Commercial and industrial photographers take pictures of buildings, models, merchandise and landscapes that can be used to help analyze engineering projects or may appear on magazine covers.

Scientific photographers may use digital cameras or microscopes to photograph or video subjects, focusing on accurate visual representation. These photographs record scientific or medical data or phenomena. Scientific photographers may need to work closely with scientists or medical personnel to plan their photographic approach.

News photographers, also called "photojournalists," photograph people, places and events for newspapers, journals, magazines or television. In addition to taking still photos, photojournalists often work with digital video. News photographers must be in the right place at the right time to capture events that can happen very quickly. Their work may take them to dangerous or remote locations. They are usually under strict deadlines to meet the publishing requirements of a media employer.

Fine arts photographers typically use traditional film instead of digital cameras and apply creativity to transform their images into art.

University photographers serve as general photographers for large academic institutions. They take portraits, document events and take photographs for press releases.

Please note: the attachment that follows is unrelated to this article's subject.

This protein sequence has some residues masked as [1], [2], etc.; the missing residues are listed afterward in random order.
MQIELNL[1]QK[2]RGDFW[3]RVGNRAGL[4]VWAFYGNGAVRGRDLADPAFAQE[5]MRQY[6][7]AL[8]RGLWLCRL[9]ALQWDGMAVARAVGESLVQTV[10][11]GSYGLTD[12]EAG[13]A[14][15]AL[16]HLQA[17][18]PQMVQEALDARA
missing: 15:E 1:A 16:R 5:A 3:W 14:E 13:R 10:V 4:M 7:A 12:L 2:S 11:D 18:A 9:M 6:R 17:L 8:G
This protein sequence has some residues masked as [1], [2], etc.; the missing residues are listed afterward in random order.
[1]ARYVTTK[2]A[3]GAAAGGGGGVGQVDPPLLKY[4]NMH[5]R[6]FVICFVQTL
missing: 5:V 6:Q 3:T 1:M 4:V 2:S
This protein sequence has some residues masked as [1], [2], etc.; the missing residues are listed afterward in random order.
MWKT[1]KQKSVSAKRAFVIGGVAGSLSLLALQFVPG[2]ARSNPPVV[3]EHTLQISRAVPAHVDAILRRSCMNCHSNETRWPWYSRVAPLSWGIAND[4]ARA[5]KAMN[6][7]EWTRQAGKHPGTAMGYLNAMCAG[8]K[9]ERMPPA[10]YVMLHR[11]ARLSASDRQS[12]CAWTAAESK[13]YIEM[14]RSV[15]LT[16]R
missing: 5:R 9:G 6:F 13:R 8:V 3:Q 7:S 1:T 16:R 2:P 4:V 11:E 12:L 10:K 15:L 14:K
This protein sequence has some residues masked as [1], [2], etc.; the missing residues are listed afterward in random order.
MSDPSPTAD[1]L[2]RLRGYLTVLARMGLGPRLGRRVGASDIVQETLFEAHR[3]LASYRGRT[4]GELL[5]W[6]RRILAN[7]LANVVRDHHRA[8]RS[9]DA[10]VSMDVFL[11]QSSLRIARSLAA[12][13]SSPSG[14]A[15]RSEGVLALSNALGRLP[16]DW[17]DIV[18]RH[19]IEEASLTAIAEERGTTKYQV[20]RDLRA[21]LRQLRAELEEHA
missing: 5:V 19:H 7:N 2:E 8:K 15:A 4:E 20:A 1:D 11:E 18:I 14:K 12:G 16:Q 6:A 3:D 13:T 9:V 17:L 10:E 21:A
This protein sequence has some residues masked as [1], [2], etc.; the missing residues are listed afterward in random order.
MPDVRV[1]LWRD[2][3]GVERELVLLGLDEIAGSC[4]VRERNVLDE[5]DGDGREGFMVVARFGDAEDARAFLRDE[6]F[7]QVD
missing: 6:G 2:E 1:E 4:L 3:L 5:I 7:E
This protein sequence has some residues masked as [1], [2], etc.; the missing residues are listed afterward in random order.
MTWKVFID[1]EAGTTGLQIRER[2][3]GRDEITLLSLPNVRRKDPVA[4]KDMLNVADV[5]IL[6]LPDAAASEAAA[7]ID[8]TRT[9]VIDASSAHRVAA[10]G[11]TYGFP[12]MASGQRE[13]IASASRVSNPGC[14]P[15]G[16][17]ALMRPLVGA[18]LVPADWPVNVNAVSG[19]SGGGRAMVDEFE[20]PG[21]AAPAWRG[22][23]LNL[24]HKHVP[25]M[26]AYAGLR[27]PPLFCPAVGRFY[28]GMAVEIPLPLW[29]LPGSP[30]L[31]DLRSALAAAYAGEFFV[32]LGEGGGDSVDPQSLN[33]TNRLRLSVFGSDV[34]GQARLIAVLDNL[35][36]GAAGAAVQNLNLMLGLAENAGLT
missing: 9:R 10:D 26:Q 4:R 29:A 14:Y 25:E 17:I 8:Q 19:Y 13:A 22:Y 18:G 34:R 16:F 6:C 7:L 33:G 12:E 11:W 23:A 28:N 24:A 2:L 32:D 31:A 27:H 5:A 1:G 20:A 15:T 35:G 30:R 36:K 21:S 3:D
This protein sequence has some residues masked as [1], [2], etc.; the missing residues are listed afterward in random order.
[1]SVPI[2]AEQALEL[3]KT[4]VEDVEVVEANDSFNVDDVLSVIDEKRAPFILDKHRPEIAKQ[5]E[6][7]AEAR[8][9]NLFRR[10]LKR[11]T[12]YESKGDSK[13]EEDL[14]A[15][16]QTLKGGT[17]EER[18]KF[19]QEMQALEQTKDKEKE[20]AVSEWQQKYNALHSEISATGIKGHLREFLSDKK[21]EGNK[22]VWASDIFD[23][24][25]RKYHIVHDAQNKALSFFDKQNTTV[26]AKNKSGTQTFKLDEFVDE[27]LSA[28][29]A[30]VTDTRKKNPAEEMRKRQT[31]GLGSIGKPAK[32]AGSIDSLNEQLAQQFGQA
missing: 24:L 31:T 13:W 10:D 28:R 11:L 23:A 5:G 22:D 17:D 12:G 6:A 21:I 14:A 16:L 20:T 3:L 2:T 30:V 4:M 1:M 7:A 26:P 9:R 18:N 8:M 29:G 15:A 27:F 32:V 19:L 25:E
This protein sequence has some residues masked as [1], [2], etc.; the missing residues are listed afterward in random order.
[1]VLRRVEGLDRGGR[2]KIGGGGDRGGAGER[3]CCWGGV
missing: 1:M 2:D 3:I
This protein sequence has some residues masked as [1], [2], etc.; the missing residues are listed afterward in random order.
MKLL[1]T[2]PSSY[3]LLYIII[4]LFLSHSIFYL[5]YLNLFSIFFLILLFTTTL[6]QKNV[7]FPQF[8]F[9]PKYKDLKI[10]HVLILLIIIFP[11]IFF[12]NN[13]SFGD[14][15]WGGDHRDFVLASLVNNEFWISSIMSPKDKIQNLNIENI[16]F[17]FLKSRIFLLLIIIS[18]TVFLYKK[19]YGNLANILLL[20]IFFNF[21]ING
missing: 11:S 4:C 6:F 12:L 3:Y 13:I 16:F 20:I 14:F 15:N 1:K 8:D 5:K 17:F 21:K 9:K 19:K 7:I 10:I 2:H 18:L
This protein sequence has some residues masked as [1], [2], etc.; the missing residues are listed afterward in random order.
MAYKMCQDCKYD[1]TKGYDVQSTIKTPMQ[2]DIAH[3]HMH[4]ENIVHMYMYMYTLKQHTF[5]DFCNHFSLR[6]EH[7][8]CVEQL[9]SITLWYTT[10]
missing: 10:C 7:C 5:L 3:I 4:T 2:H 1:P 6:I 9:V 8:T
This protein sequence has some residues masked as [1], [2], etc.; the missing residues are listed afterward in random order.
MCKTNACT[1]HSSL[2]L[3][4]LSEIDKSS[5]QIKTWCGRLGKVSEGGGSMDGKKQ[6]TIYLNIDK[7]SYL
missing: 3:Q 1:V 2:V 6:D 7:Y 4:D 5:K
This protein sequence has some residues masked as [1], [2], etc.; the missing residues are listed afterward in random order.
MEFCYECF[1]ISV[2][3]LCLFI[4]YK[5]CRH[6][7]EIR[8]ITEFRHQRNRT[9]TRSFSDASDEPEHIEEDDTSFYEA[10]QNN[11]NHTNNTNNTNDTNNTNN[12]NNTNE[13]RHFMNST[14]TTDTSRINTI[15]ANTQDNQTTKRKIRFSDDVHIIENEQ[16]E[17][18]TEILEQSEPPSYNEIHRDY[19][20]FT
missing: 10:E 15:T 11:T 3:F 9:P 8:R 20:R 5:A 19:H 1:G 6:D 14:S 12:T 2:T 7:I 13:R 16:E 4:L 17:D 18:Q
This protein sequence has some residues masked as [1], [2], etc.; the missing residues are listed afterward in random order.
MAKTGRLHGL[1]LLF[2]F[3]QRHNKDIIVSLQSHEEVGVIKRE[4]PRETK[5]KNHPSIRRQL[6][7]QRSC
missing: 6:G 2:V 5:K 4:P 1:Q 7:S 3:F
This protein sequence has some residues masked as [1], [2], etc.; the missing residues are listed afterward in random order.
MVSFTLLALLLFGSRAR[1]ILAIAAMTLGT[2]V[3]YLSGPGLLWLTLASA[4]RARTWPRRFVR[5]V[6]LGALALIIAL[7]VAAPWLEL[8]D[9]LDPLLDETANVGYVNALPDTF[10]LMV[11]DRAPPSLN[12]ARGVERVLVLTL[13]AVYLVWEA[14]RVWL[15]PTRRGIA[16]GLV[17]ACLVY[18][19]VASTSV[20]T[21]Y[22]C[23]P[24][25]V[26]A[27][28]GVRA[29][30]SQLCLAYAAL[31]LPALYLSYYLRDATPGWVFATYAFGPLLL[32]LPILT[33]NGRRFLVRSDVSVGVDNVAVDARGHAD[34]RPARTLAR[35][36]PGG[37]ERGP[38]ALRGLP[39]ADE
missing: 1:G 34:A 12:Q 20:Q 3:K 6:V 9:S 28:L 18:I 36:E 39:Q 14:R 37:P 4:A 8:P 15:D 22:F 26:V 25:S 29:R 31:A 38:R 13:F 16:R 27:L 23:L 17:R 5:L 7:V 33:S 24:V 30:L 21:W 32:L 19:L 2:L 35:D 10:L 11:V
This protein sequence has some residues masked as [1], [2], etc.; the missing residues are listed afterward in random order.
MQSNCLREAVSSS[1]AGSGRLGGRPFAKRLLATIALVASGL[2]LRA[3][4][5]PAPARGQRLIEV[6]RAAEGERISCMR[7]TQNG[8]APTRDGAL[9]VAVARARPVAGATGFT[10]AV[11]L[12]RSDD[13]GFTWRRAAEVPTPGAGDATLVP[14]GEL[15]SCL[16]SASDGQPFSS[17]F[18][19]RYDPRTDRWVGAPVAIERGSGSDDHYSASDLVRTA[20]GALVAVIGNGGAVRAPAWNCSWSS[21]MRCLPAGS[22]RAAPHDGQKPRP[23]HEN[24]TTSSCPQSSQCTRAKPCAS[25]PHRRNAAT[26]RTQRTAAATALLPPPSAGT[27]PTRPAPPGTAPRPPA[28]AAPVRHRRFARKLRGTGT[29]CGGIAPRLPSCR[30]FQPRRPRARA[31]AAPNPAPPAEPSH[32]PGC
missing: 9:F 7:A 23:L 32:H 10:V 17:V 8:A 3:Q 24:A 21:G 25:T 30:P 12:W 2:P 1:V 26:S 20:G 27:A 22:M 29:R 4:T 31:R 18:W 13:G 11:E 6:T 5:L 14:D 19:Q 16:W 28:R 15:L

Important Characteristics for Photographers

Beyond the training they may receive at photography school, successful photographers depend on a variety of skills to accomplish their work. These skills may be natural abilities or they may be cultivated through the pursuit of particular types of photography careers. It is usually helpful to be:

  • Artistic and think creatively in order to visualize and design how an image will look after it is manipulated or edited
  • Analytical to solve problems and detail-oriented to manage the editing process effectively
  • Comfortable using computers, printers, scanners and photo-editing software
  • Able to work well independently and still engage with clients or employers, as needed
  • Good at managing time
  • Focused on providing good customer service by communicating with clients and understanding their goals
  • Physically fit enough to stand for long periods of time, often carrying heavy equipment